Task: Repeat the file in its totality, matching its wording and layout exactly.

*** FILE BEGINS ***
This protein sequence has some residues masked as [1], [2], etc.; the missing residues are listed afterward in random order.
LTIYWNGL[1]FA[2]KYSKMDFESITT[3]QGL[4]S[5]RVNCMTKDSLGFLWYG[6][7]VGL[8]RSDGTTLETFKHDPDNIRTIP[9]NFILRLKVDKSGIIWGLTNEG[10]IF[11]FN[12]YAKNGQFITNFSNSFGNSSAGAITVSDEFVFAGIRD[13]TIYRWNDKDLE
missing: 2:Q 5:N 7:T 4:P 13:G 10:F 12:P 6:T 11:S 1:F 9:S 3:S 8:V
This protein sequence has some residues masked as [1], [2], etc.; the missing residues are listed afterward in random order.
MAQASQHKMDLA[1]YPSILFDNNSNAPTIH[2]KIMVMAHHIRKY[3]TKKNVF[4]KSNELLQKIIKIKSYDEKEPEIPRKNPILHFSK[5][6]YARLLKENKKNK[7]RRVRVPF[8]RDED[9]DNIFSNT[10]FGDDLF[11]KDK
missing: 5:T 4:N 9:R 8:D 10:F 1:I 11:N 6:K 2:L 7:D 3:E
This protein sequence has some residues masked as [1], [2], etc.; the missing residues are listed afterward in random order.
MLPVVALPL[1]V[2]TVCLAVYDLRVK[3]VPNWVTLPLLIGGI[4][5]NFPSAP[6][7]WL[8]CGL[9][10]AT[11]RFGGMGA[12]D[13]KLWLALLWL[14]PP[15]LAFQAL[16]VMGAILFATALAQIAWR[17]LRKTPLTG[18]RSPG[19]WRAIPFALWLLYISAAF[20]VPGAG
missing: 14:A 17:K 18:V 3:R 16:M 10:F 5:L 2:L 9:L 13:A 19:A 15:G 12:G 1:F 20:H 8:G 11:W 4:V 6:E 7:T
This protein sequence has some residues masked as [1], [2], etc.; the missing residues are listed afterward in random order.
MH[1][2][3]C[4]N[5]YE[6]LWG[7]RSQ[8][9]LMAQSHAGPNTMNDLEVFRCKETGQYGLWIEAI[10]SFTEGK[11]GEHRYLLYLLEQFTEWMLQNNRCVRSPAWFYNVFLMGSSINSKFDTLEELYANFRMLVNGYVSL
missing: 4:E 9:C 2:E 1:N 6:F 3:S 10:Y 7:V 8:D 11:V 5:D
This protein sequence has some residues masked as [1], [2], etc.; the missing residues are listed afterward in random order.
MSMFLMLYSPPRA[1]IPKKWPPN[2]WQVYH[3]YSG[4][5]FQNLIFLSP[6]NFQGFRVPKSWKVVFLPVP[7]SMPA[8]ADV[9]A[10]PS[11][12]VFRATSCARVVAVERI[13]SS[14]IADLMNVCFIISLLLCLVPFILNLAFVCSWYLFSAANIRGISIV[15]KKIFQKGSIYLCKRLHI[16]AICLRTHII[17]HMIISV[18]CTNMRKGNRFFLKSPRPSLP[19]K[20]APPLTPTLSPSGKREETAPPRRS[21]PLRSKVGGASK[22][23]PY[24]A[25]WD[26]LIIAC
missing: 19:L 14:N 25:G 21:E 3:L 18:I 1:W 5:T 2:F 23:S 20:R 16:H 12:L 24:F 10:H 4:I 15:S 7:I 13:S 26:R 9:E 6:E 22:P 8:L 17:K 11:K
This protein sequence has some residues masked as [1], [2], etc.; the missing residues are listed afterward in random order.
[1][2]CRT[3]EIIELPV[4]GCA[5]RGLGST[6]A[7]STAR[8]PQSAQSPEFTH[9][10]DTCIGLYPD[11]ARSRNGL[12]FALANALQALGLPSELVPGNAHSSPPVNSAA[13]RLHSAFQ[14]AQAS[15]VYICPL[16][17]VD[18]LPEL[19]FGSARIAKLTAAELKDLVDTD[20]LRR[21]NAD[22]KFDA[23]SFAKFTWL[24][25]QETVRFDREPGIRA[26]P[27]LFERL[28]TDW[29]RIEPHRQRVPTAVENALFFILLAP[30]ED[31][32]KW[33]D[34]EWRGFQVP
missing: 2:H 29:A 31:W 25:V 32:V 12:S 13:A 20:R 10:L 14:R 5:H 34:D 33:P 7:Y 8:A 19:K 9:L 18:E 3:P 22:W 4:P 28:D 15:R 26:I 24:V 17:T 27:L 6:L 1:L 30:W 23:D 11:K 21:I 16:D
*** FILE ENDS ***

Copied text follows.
This protein sequence has some residues masked as [1], [2], etc.; the missing residues are listed afterward in random order.
LTIYWNGL[1]FA[2]KYSKMDFESITT[3]QGL[4]S[5]RVNCMTKDSLGFLWYG[6][7]VGL[8]RSDGTTLETFKHDPDNIRTIP[9]NFILRLKVDKSGIIWGLTNEG[10]IF[11]FN[12]YAKNGQFITNFSNSFGNSSAGAITVSDEFVFAGIRD[13]TIYRWNDKDLE
missing: 2:Q 5:N 7:T 4:P 13:G 10:F 12:P 6:T 11:S 1:F 9:S 3:S 8:V
This protein sequence has some residues masked as [1], [2], etc.; the missing residues are listed afterward in random order.
MAQASQHKMDLA[1]YPSILFDNNSNAPTIH[2]KIMVMAHHIRKY[3]TKKNVF[4]KSNELLQKIIKIKSYDEKEPEIPRKNPILHFSK[5][6]YARLLKENKKNK[7]RRVRVPF[8]RDED[9]DNIFSNT[10]FGDDLF[11]KDK
missing: 5:T 4:N 9:R 8:D 10:F 1:I 11:N 6:K 2:L 7:D 3:E
This protein sequence has some residues masked as [1], [2], etc.; the missing residues are listed afterward in random order.
MLPVVALPL[1]V[2]TVCLAVYDLRVK[3]VPNWVTLPLLIGGI[4][5]NFPSAP[6][7]WL[8]CGL[9][10]AT[11]RFGGMGA[12]D[13]KLWLALLWL[14]PP[15]LAFQAL[16]VMGAILFATALAQIAWR[17]LRKTPLTG[18]RSPG[19]WRAIPFALWLLYISAAF[20]VPGAG
missing: 14:A 17:K 18:V 3:R 16:M 10:F 5:L 2:L 9:L 13:A 19:A 15:G 12:G 1:F 20:H 8:G 11:W 4:V 6:E 7:T
This protein sequence has some residues masked as [1], [2], etc.; the missing residues are listed afterward in random order.
MH[1][2][3]C[4]N[5]YE[6]LWG[7]RSQ[8][9]LMAQSHAGPNTMNDLEVFRCKETGQYGLWIEAI[10]SFTEGK[11]GEHRYLLYLLEQFTEWMLQNNRCVRSPAWFYNVFLMGSSINSKFDTLEELYANFRMLVNGYVSL
missing: 4:E 9:C 2:E 1:N 6:F 3:S 10:Y 7:V 8:D 11:V 5:D
This protein sequence has some residues masked as [1], [2], etc.; the missing residues are listed afterward in random order.
MSMFLMLYSPPRA[1]IPKKWPPN[2]WQVYH[3]YSG[4][5]FQNLIFLSP[6]NFQGFRVPKSWKVVFLPVP[7]SMPA[8]ADV[9]A[10]PS[11][12]VFRATSCARVVAVERI[13]SS[14]IADLMNVCFIISLLLCLVPFILNLAFVCSWYLFSAANIRGISIV[15]KKIFQKGSIYLCKRLHI[16]AICLRTHII[17]HMIISV[18]CTNMRKGNRFFLKSPRPSLP[19]K[20]APPLTPTLSPSGKREETAPPRRS[21]PLRSKVGGASK[22][23]PY[24]A[25]WD[26]LIIAC
missing: 19:L 14:N 25:G 21:E 3:L 18:I 1:W 5:T 2:F 23:S 20:R 16:H 12:L 24:F 10:H 4:I 15:S 7:I 13:S 26:R 9:E 6:E 22:P 8:L 17:K 11:K
This protein sequence has some residues masked as [1], [2], etc.; the missing residues are listed afterward in random order.
[1][2]CRT[3]EIIELPV[4]GCA[5]RGLGST[6]A[7]STAR[8]PQSAQSPEFTH[9][10]DTCIGLYPD[11]ARSRNGL[12]FALANALQALGLPSELVPGNAHSSPPVNSAA[13]RLHSAFQ[14]AQAS[15]VYICPL[16][17]VD[18]LPEL[19]FGSARIAKLTAAELKDLVDTD[20]LRR[21]NAD[22]KFDA[23]SFAKFTWL[24][25]QETVRFDREPGIRA[26]P[27]LFERL[28]TDW[29]RIEPHRQRVPTAVENALFFILLAP[30]ED[31][32]KW[33]D[34]EWRGFQVP
missing: 2:H 29:A 31:W 25:V 32:V 12:S 13:A 20:R 10:L 14:R 5:H 34:D 33:P 7:Y 8:A 19:K 9:L 18:E 3:P 22:W 4:P 28:D 15:R 26:I 24:V 17:T 27:L 6:L 1:L 30:W 23:D 11:K 21:I 16:D